What is forest bathing?

Ben Porchuk, head of the Canadian chapter of the Association of Nature and Forest Therapy Guides and Programs, poses during a session of forest therapy at Sunnybrook Park, in Toronto, on Friday, June 3, 2016. THE CANADIAN PRESS/Eduardo Lima

TORONTO – Forest bathing has nothing to do with water — it’s all about immersing oneself in the healing properties of trees and plants.

The nascent practice is based on the idea that a slow, deliberate, meditative walk in the woods can offer a host of mental, emotional and physical benefits.

It’s based on the Japanese practice of shinrin-yoku, which translates to “taking in the forest atmosphere.”

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The key goal is to alleviate stress for urban dwellers bombarded by deadlines, technology and the hectic pace of living in a concrete jungle.

Advocates are now trying to establish a group of forest bathing guides in Canada, with a training session set for July 23 north of Toronto.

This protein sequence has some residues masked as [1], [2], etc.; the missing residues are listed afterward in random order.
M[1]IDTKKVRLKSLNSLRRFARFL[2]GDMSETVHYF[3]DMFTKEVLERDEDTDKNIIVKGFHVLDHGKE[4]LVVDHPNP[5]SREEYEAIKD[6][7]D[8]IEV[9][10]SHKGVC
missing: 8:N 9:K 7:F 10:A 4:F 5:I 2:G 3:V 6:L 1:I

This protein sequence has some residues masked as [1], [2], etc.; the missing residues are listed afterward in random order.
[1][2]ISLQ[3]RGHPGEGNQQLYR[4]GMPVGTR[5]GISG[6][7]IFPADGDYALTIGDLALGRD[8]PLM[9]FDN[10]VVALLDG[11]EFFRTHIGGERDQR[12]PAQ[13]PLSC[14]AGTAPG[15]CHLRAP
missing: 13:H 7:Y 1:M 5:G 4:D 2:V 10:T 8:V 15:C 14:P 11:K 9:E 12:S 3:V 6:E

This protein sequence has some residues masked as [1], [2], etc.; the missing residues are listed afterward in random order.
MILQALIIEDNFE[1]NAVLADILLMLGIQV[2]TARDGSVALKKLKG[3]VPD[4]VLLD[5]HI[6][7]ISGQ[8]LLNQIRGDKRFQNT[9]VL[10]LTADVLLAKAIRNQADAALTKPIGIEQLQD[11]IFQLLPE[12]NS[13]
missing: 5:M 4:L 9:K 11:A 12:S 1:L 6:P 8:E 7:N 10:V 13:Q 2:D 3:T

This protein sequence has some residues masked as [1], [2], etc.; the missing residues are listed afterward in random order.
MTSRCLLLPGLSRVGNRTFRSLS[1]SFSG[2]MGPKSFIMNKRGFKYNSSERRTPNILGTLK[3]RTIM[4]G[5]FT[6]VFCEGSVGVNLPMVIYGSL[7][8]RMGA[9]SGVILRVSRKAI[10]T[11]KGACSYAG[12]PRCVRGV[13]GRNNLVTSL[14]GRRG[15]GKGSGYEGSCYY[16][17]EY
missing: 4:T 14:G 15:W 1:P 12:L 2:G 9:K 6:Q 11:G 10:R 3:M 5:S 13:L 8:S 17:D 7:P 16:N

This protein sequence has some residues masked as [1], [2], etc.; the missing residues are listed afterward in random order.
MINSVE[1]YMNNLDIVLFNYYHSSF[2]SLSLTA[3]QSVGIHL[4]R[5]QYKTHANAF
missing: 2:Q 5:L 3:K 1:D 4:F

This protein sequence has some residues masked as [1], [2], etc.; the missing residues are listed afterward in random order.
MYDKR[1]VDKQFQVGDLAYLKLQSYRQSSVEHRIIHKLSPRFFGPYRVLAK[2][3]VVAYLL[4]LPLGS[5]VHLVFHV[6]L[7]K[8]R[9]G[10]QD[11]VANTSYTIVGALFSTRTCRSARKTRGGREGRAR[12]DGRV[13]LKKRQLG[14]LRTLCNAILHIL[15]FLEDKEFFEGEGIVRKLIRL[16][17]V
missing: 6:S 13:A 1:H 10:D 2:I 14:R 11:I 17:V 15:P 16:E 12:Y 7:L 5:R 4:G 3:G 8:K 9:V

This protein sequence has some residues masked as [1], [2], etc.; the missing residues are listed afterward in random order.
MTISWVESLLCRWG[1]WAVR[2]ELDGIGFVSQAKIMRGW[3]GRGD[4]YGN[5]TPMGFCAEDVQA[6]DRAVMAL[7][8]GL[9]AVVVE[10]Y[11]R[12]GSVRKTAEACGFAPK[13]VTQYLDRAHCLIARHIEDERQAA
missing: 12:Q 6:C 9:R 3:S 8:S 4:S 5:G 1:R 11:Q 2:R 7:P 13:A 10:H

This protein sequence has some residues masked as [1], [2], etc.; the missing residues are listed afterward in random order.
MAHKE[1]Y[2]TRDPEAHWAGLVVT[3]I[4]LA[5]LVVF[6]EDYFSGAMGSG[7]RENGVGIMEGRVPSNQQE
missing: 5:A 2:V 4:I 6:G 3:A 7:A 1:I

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This is what it’s all about:

WHAT IT IS: Essentially, forest bathing is a slow walk in the woods. With the emphasis on slow, and without the ubiquitous accessories of urban life — no cellphones, tablets or headphones allowed.

HOW IT’S DONE: Take your time, and notice the sights, sounds, smells and forms around you. Try to relax and let the worries of the day go. Trained forest therapy guides offer walks that can last three-and-a-half hours, and include suggested exercises meant to open your mind and help connect with the natural world.

WHERE TO DO IT: You can try it on your own in a local wooded area if you’re adept at breaking from day-to-day stresses. Otherwise you might seek the support of a guide, but the practice is still pretty new to Canada. There are just five certified guides here, according to the Association of Nature & Forest Therapy Guides & Programs, and they are all based in Ontario. But a recent training session included prospective guides in Alberta and British Columbia, so look for the practice to grow out West.

TRAINING FOR A GUIDE: Certified forest bathing guides believe the forest is the therapist, they are merely there to assist. But their training is fairly involved, and pricey, at roughly $4,000 a pop. Training involves a seven-day intensive course to nail down basic safety procedures in addition to the fundamentals of a guiding session. That’s followed by a six-month mentored practicum.

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Source: Association of Nature & Forest Therapy Guides & Programs

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